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After Facebook, YouTube may be next!
April 16, 2018
After Facebook, YouTube may be next!

In the wake of the events of the past few weeks involving Facebook and Cambridge Analytica, coupled with the incidence of fake news and the Russian meddling in elections, folks in enlightened societies have begun re-evaluating their relationships with the social media (SM) companies. Apparently we’ve passed the excitement stage of the Internet, and are moving to the stage of asking critical questions from our SM companies. We have seen one data breach after another. Yet, at least according to Facebook, the usage level of the platform is still quite high. There is no alternative as of now, so SM will continue to be around, at least in the interim.

The European Union (EU) is obviously in the forefront of protecting the rights of its citizens, and may be able to help manage the situation for Europeans. Mark Zuckerberg, the CEO of Facebook appeared before the U.S. congress two days last week to tell Americans about his company’s handling of people’s privacy data and its use for committing harmful activities such as fake news propagation and election meddling all over the world. Some consumers are of the opinion that heavy fines should be levied against Facebook, as a punitive measure.

Honestly, I don’t know if it is because of the young age and therefore inexperience of the Mr. Zuckerberg and his team at Facebook, but they need to change their views of the world. That is, they need to know that it’s a dangerous world out there, and naivety will only hurt everyone. Just imagine the political instabilities that have been catalyzed by SM platforms and the affront on democracy everywhere. I guess SM companies like Facebook never realized how powerful their platforms are until the events of the past two years. It has been reported that when Zuckerberg first learned of the Russian meddling in the U.S. election, his statement was: “That’s weird,” obviously the disposition of someone who is clueless about the extent to which his tool could be used for malicious intents. It’s certainly a wakeup call for Facebook.

The trove of data that Facebook collects on you will stagger your imagination. One New York Times columnist, Brian Chen, recently ventured to download the information that Facebook has on him. He was shocked. This is what he said in his 11 April 2018 article in New York Times: “With a few clicks, I learned that about 500 advertisers – many that I had never heard of – had my contact information, which could include my email address, phone number and full name. Facebook also had my entire phone book, including the number to ring my apartment buzzer. The social network had even kept a permanent record of the roughly 100 people I had deleted from my friends list over the last 14 years.”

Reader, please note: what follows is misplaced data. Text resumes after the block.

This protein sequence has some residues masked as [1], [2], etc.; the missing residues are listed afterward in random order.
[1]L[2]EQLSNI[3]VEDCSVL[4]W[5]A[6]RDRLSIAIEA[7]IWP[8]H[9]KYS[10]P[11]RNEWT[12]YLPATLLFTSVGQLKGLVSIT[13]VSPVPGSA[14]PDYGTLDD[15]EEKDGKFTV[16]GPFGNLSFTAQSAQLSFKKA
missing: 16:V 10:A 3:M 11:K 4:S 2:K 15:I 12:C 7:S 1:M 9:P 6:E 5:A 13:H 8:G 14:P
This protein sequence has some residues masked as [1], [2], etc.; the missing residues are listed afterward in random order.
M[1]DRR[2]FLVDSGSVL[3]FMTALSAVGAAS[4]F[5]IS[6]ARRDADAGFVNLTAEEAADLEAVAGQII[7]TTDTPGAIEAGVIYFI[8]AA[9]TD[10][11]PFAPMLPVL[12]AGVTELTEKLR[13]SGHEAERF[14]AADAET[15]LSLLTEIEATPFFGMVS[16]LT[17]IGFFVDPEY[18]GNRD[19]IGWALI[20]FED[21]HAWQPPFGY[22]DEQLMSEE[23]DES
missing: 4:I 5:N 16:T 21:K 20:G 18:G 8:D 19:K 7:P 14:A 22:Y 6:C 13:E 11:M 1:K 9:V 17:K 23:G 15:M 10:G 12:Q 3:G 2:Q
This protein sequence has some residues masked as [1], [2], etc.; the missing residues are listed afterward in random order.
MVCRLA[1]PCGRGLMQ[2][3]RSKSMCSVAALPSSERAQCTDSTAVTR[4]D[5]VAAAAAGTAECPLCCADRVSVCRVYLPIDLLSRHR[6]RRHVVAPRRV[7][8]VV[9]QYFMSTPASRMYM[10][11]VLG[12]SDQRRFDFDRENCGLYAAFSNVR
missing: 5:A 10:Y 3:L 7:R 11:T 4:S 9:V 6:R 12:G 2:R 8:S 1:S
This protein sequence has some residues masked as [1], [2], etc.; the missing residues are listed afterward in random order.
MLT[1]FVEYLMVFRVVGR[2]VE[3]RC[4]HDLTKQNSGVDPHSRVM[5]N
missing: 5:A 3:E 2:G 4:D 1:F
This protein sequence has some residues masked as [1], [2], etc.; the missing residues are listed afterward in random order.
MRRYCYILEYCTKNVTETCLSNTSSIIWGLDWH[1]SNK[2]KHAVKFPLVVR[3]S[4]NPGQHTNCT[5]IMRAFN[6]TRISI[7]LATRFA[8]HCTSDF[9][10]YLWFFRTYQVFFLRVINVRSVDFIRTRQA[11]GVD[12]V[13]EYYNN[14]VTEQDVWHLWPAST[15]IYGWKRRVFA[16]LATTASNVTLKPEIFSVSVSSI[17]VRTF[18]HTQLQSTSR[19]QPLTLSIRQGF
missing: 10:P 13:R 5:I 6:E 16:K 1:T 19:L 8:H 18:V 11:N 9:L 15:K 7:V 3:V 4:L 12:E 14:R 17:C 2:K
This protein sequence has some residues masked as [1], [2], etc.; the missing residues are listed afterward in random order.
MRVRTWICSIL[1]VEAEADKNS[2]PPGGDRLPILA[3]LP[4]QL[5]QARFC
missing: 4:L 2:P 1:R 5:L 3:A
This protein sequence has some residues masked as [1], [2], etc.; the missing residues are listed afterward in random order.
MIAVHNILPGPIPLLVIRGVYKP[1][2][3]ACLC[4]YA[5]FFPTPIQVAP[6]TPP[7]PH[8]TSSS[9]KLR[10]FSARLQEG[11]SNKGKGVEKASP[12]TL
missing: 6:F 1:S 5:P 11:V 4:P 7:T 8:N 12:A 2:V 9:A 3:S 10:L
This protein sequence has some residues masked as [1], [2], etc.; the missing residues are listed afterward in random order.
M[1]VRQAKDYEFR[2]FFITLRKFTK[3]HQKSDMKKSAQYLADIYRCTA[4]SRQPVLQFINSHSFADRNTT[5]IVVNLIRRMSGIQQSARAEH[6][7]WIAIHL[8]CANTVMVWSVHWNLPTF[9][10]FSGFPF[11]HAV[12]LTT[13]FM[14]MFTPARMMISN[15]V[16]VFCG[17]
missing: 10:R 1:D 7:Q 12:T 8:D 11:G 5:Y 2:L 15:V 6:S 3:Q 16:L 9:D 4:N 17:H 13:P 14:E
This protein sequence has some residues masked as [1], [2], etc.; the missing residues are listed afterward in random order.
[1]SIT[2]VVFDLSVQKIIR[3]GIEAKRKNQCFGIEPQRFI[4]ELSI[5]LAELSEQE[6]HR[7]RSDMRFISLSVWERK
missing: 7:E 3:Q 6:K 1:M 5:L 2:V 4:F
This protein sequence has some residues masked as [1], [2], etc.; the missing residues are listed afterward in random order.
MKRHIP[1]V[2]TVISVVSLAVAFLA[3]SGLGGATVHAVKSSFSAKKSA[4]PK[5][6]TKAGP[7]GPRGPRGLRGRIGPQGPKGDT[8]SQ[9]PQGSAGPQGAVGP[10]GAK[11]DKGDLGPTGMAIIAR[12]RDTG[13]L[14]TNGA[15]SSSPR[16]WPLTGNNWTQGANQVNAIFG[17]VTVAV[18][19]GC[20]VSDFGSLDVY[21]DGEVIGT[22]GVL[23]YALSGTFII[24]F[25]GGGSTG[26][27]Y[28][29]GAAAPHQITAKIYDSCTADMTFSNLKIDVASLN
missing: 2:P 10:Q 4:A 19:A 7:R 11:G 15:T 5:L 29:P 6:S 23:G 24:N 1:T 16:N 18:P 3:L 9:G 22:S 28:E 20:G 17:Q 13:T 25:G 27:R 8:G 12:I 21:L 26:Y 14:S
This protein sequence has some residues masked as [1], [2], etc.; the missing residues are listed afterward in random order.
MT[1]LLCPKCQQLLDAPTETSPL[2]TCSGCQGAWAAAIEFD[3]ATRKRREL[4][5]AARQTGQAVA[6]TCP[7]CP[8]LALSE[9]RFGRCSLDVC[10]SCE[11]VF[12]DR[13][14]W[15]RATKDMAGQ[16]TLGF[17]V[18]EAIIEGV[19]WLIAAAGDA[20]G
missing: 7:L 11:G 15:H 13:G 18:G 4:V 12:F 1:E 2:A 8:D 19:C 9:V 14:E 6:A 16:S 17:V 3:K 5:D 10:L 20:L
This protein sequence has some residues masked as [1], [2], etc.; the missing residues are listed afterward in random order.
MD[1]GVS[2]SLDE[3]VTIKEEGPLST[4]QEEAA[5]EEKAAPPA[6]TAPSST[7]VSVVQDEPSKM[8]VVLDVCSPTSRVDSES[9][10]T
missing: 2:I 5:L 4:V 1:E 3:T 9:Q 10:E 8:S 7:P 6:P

Mr. Chen continues: “One surprising part of my index file was a section called Contact Info. This contained the 764 names and phone numbers of everyone in my iPhone’s address book. Upon closer inspection, it turned out that Facebook had stored my entire phone book because I had uploaded it when setting up Facebook’s messaging app, Messenger. This was unsettling. I had hoped Messenger would use my contacts list to find others who were also using the app so that I could connect with them easily – and hold on to the relevant contact information only for the people who were on Messenger. Yet Facebook kept the entire list.”

Moreover, be aware that Facebook never forgets. “Facebook also kept a history of each time I opened Facebook over the last two years, including which device and web browser I used. On some days, it even logged my locations, like when I was at a hospital two years ago or when I visited Tokyo last year.”

One rather disturbing thing is that once Facebook grabs your data it never let go – even if you delete your Facebook account! So when you delete something, the platform just removes it so it’s not visible or accessible on Facebook!

If you think Facebook is bad in mining your data in the manner described above, try Google. For Mr. Chen, Google has over a thousand times more data on him than Facebook does. Obviously, these data would have come from using Google products: gmail.com, YouTube, Chrome, Google+, Hangout, the Android operating system on your phone, and perhaps any data supplied to apps that run on your phone.

This is why some people are suggesting that Google (YouTube) will be the next company to be on the hot seat with federal regulators. There are news items that YouTube is illegally collecting data from underage kids; that 45% of kids between the ages 8 and 10 – I believe in the U.S. – have their own YouTube accounts. Moreover, there are reportedly 20 different groups that are complaining that YouTube could be profiting from this, with the suggestion that YouTube exploits kids when they login to their parents’ accounts, by asking them to provide information that adults might have resisted. Somehow the platform can tell if the user is a kid, based on contents perhaps.

Needless to say that some discipline is called for on the part of the social media platform user.

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